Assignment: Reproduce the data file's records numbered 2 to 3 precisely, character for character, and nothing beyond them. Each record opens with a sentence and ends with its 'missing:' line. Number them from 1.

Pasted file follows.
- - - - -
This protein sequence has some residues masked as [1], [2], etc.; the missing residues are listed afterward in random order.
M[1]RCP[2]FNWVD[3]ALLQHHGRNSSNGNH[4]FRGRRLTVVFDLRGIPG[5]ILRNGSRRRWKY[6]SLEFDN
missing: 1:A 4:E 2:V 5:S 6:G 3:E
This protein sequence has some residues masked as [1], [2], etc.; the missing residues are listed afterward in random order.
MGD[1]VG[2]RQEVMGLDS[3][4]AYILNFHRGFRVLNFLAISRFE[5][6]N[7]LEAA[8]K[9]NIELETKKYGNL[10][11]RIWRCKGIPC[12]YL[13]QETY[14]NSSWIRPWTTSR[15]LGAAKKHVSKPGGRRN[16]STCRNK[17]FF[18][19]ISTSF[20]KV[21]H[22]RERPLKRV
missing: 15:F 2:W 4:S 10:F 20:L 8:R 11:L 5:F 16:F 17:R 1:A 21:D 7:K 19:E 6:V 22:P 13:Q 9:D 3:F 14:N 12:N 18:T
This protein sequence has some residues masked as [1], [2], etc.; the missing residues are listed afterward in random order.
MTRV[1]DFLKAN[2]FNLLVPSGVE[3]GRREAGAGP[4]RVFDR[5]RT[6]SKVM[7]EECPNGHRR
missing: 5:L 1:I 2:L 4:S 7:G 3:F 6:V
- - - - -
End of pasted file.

This protein sequence has some residues masked as [1], [2], etc.; the missing residues are listed afterward in random order.
MGD[1]VG[2]RQEVMGLDS[3][4]AYILNFHRGFRVLNFLAISRFE[5][6]N[7]LEAA[8]K[9]NIELETKKYGNL[10][11]RIWRCKGIPC[12]YL[13]QETY[14]NSSWIRPWTTSR[15]LGAAKKHVSKPGGRRN[16]STCRNK[17]FF[18][19]ISTSF[20]KV[21]H[22]RERPLKRV
missing: 15:F 2:W 4:S 10:F 20:L 8:R 11:L 5:F 16:F 17:R 1:A 21:D 7:K 19:E 6:V 22:P 13:Q 9:D 3:F 14:N 12:N 18:T
This protein sequence has some residues masked as [1], [2], etc.; the missing residues are listed afterward in random order.
MTRV[1]DFLKAN[2]FNLLVPSGVE[3]GRREAGAGP[4]RVFDR[5]RT[6]SKVM[7]EECPNGHRR
missing: 5:L 1:I 2:L 4:S 7:G 3:F 6:V